Margo

Reads: 422  | Likes: 0  | Shelves: 0  | Comments: 1

  • Facebook
  • Twitter
  • Reddit
  • Pinterest
  • Invite

More Details
Status: Finished  |  Genre: Flash Fiction  |  House: Booksie Classic
(Writing exercise)

Jack meets Margo. Jack marries Margo. Jack divorces Margo.
This is a short story (

Submitted: April 08, 2017

A A A | A A A

Submitted: April 08, 2017

A A A

A A A


With a cigarette balanced precariously between his lips, he took a deep drag and stared across the dingily lit diner. A woman with red curls and soft, brown eyes glanced fleetingly to meet his gaze.

His heart lurched.

She turned away and slightly raised her chin upwards, eyes turning hard. The man in question quickly looked down. What he saw looked just as depressed as he felt. A sad, half-eaten apple pie with a burnt crust sat idly on his plate.

He half-heartedly jabbed at it a few times with his fork.

Like a magnet, his eyes were drawn to the woman once more.

Just come back to me, Margo. Please. I can’t live without you, his eyes pleaded.

Margo shifted uncomfortably in her seat. She seemed engrossed in her partner’s conversation but Jack knew better.

Her face seemed tense and her lips were pursed, although she did a fine job at pretending to be fascinated by her acquaintance’s chatter. The man’s chest was puffed out, and he drawled out a series of stories highlighting his recent heroic endeavours.

Jack sighed deeply.

At first, when he discovered Margo’s string of infidelities he was livid. His mind was consumed with images of her with other men and it drove him crazy. He yelled and threw objects against the wall; he trashed the kitchen and kicked her belongings out the front door.

Margo was terrified.

In the beginning Margo loved Jack with all her heart. She used to think her heart would explode, as she could not possibly contain all the love she felt inside of her. Jack had felt the same too, and as a result the two were married within six months of knowing each other. I suppose some would call it a whirlwind romance, although just like a whirlwind the romance disappeared as fast as it appeared.

Margo at the time was only nineteen. Naïve and caught up in the romance, she agreed to marry Jack against her better judgement. Fours years went by and she felt increasingly dissatisfied with each passing day. Resentment niggled inside her, and once bitten by it, it refuses to go away.

She didn’t understand why she felt this way. Jack was in every respect, exactly the type of man she wanted to marry: attentive, generous, thoughtful and loving.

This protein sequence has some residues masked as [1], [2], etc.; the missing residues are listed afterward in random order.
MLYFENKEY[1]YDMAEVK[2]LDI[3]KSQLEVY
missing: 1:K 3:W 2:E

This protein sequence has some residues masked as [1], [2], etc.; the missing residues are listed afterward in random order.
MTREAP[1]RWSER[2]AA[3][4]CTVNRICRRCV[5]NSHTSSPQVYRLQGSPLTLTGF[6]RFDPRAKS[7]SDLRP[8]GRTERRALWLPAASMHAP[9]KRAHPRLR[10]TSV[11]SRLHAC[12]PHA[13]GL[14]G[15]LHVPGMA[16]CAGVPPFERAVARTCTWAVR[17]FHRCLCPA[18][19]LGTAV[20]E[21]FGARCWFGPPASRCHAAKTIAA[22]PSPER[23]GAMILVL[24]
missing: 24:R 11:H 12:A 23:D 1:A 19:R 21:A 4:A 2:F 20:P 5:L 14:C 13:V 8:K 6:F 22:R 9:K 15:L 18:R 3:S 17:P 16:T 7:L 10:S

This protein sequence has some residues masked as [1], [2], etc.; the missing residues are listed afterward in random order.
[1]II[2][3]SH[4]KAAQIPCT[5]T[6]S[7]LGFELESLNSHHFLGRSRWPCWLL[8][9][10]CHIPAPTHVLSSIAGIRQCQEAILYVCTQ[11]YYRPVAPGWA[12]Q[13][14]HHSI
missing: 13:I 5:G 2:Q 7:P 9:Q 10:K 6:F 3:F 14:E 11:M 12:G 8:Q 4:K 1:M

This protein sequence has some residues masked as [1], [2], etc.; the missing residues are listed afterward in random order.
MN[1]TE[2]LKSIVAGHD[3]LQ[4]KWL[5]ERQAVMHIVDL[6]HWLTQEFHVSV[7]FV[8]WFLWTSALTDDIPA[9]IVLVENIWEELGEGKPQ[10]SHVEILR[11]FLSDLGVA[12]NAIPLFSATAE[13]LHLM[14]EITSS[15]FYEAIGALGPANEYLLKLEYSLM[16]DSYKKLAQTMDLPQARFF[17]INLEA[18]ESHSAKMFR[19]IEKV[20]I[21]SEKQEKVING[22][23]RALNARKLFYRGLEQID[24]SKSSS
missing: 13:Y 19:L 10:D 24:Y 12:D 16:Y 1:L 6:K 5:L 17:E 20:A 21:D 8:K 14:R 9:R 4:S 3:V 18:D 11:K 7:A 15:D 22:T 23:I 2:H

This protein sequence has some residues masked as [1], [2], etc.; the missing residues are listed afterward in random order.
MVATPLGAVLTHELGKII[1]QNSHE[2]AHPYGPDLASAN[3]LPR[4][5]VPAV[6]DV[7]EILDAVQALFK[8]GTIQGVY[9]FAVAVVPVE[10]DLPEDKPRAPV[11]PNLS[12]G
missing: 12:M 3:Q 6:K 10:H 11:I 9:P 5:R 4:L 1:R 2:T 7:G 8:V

Her eyes soon started to wonder and when other men paid her attention she couldn’t help but react in kind. What first began as minor flirtations slowly turned into something more. Her string of affairs lasted five months before Jack came home unexpectedly in the middle of the day. He had forgotten the lunch she had made him and didn’t want to waste her efforts.

When he opened the door he froze, his brain not willing to comprehend what he was presented with. Margo’s dress dangling around her waist. Margo ‘s body pressed up against a man’s. Margo’s expression of guilt adorned her lovely face.

That’s when the rage kicked in.

He rested his weathered face in his hands.

Margo and Jack have been divorced for ten years now, but life in a small town means there’s no respite from one another. Jack, now nearing his mid-forties, wished he had never fallen in love with a younger woman. She should’ve lived her life to the fullest before meeting him. He shouldn’t have proposed so early in their relationship. He should’ve been home more. He should’ve checked on her, and should’ve…could’ve….

Jack shook his head vigorously. Stop these thoughts, Jack. They’ll do you no good.

He straightened his tie and reach for his hat. Leaving five dollars on the table, he nodded curtly to Margo and walked out of the diner. He didn’t look back. Not then, nor ever again. 


© Copyright 2020 Z. Ute. All rights reserved.

  • Facebook
  • Twitter
  • Reddit
  • Pinterest
  • Invite

Add Your Comments:

Comments

avatar

Author
Reply

More Flash Fiction Short Stories